Curated by: Luigi Canali De Rossi

Friday, February 7, 2003

Light-based Full Projection Keyboard for Mobile Devices

Canesta Keyboard
= breakthrough tool
New Technology

A new technology allowing the use of light-made keyboards on mobile devices like PDAs, palmtops and other portable computing devices has just been released and made available to integrators.

This new technology enables a keyboard to be projected onto a flat surface using a beam of light, which can then be typed on.

The Canesta Keyboard Sensor Module operates by locating the user's fingers in 3-D space and tracking the intended keystrokes.

The Canesta keyboard is made of three key components: an invisible light source, a pattern projector for the keyboard, and a sensor chip. This last one chip enables the machine to "see" in real-time by tracking nearby objects in 3D.

The pattern projector uses an internal laser to project the image of a full-sized keyboard on a nearby flat surface. The keyboard is the familiar QWERTY English keyboard, but can also be customised to any non-English or even non-Roman character set.

According to the company users will need an uncluttered, stable table-top on which to project the keyboard.

The Canesta Keyboard sports large input keys and a familiar QWERTY layout. According to usability tests run by the company, input speeds in excess of 50 words-per-minute can be easily reached, with error rates similar to that of a standard physical keyboard setting.

Since the Canesta Keyboard Perception Chipset works by optically tracking finger movements rather than registering the physical switches of a regular keyboard, users can use the same surface for both keyboard data entry and mouse functionality.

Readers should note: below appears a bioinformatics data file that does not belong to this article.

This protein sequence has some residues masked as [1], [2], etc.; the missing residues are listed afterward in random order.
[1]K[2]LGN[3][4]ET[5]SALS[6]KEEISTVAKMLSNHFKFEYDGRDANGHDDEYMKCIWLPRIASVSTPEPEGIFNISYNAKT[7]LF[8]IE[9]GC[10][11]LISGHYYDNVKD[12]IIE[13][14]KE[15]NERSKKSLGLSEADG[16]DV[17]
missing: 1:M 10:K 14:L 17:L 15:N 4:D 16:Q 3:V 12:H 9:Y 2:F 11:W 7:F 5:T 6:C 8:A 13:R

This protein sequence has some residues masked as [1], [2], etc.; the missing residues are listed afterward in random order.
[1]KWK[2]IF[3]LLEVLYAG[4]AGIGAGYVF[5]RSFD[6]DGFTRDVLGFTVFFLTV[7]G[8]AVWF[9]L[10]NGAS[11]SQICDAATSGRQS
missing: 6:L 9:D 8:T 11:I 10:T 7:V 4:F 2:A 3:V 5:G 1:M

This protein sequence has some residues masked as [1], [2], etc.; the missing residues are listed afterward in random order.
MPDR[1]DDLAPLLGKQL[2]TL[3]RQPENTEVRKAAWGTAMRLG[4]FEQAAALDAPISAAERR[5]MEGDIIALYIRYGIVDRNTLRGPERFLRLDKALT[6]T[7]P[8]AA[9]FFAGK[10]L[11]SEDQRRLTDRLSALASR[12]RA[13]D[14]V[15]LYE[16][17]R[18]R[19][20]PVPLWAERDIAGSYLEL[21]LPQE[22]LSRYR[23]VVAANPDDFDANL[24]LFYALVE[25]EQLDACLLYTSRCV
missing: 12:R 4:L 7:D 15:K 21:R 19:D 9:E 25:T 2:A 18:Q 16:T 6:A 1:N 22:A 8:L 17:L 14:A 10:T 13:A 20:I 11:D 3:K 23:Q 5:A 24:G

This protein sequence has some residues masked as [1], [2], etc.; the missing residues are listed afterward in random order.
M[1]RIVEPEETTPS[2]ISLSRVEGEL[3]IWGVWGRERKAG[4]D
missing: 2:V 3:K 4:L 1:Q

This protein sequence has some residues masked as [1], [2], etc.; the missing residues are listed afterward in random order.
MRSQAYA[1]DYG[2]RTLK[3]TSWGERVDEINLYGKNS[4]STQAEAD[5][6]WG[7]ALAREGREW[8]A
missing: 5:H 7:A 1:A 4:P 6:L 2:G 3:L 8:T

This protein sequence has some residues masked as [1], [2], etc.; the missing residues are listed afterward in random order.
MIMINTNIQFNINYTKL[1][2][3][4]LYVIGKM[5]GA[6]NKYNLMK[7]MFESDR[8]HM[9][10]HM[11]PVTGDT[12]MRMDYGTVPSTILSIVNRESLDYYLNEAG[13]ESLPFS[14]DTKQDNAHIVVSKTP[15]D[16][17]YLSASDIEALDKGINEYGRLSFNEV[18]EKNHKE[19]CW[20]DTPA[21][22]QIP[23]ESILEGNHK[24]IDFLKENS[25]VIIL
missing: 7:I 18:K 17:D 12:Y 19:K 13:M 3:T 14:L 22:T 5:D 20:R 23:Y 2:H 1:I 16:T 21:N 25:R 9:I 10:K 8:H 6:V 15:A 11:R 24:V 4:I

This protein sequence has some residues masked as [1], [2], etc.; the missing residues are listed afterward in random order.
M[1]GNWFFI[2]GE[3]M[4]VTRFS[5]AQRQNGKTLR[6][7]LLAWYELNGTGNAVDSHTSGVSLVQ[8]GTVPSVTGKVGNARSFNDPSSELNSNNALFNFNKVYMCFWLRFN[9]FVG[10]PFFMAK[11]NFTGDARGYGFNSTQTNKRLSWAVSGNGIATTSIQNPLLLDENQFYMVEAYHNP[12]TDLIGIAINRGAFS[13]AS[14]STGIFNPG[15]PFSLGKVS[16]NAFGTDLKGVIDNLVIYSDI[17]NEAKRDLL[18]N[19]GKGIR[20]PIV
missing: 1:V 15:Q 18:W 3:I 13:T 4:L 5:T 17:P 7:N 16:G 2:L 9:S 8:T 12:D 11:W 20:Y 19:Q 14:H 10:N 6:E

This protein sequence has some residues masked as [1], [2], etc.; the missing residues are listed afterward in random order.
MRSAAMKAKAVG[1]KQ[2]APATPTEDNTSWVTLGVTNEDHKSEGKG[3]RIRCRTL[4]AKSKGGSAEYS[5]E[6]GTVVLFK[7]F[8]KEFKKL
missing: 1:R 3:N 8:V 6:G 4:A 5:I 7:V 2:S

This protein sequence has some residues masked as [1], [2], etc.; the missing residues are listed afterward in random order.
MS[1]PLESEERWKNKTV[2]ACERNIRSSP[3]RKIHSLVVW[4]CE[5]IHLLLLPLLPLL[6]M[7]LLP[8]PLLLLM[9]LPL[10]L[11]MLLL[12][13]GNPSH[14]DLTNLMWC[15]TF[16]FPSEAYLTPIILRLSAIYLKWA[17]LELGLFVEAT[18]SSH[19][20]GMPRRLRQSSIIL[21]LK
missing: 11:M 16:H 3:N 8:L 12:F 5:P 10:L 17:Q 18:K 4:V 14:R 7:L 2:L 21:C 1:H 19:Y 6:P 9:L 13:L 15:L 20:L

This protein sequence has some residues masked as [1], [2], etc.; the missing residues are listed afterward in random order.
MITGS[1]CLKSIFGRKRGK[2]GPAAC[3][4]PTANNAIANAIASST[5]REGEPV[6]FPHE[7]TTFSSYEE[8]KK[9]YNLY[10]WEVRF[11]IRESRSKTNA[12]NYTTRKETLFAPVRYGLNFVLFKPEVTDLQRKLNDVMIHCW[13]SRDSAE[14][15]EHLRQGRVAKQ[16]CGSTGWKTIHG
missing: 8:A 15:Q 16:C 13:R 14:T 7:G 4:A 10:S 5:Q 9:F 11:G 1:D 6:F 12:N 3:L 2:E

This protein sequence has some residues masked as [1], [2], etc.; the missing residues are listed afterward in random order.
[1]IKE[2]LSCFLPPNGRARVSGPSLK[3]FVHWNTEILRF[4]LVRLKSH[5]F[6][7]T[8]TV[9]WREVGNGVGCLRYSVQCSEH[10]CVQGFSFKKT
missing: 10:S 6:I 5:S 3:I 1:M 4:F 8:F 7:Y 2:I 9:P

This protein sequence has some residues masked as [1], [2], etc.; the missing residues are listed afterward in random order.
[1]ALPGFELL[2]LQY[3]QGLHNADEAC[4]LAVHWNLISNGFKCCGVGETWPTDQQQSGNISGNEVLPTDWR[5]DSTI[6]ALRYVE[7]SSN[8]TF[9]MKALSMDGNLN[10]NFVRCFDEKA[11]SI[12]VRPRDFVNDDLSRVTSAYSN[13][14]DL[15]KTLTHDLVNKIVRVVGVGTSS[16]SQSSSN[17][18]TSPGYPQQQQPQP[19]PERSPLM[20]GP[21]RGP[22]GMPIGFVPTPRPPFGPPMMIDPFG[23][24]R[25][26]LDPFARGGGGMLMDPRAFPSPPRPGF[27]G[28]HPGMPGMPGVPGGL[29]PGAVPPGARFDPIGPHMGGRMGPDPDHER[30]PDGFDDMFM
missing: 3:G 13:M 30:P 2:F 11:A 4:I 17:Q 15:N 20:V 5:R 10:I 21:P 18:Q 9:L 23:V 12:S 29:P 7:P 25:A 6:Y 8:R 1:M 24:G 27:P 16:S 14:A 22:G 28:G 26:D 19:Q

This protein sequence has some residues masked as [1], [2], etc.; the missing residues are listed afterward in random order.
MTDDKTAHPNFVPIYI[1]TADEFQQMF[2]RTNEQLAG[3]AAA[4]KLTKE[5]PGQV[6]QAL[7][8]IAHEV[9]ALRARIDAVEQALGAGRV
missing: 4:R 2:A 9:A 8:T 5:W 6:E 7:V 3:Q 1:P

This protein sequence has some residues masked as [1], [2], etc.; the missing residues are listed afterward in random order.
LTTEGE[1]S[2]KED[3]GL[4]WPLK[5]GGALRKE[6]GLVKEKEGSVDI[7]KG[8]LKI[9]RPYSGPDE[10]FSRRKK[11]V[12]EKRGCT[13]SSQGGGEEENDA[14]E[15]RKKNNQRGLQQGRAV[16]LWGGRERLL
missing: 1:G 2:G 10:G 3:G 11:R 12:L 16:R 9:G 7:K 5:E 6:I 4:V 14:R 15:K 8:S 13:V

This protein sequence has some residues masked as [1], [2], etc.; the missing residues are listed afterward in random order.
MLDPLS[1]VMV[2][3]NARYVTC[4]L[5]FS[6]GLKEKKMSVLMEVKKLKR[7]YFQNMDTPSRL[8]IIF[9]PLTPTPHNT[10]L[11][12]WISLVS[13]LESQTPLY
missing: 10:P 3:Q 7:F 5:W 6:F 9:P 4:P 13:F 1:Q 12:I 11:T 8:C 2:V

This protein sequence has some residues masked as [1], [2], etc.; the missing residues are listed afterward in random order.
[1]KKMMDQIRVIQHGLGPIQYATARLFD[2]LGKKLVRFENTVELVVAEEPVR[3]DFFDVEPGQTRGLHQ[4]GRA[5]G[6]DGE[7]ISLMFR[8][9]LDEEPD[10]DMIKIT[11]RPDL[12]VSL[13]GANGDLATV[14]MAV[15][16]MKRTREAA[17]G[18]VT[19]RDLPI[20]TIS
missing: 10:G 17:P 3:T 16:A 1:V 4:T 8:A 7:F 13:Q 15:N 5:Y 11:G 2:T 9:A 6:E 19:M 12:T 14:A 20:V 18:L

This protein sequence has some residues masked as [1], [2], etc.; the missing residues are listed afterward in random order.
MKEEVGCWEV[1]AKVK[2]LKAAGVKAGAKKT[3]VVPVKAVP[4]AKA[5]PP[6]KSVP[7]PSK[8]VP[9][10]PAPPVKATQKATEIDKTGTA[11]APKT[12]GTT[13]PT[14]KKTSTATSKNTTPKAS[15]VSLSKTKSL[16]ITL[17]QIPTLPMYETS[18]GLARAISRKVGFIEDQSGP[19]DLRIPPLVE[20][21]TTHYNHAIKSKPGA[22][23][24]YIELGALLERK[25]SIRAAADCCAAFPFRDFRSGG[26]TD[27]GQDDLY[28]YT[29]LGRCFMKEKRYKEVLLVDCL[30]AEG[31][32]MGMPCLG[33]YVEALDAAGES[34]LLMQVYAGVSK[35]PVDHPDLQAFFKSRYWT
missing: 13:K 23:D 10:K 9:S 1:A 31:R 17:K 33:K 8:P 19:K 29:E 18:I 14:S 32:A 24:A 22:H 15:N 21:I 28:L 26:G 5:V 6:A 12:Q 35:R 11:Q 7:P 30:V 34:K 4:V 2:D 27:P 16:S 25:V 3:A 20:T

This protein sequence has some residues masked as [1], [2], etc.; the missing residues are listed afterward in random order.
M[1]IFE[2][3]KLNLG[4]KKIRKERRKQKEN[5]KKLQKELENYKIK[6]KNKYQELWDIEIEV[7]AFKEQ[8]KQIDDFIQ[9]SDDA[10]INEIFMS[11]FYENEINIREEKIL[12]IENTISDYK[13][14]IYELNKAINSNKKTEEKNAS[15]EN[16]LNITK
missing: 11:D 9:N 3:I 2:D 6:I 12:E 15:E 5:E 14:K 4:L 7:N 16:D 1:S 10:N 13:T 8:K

The default projected keyboard pattern has been optimized to improve typing accuracy and include shortcut keys for popular applications.

To further improve usability, the Canesta Pattern Projector features adjustable brightness levels so that both manufacturers and end users can configure the Pattern Projector to best meet the unique requirements of the application environment and their individual preferences.

Two years in development, the virtual keyboard is the brainchild of Canesta co-founder, Cyrus Bamji, who has five degrees from the Massachusetts Institute of Technology covering physics, maths, electrical engineering and computer science.

The company established in 1999 with Nazim Kareemi has received over USD $ 20 million in funding. Investors in Canesta, which has filed for or has been granted more than 30 patents, interestingly include Carlyle Venture Partners, Apax Partners and JPMorgan Partners. With this information it does not surprise to read that Canesta is also currently investigating ways in which its electronic perception technology can be used in areas such as video games, the military, and medicine.

Canesta officials declared that the product should be integrated into mobile devices by the first half of next year.

See an image of what your future keyboard may look like by going to: products.htm news.html?code=8626026



See a 30-sec video clip of this incredible tool at: keyboard.wmv

a full FAQ section is available at:

Readers' Comments    
2006-03-04 17:29:45

Andrew lee

Celluon virtual laser keyboard.

2004-10-26 23:22:02

the VKB is now available to the public in -

2004-03-29 17:57:48

Norma Glock

My Exploratory class is interested in learning more about projected keyboards. Can they be re-configured for a keyboard of our choice rather than the normal QWERTY keyboard? How much would it cost for us to get one keyboard to try in our classroom?
Norma Glock, Librarian
Columbus Middle School
Columbus, Montana

posted by Robin Good on Friday, February 7 2003, updated on Tuesday, May 5 2015

Creative Commons License
This work is licensed under a Creative Commons License.




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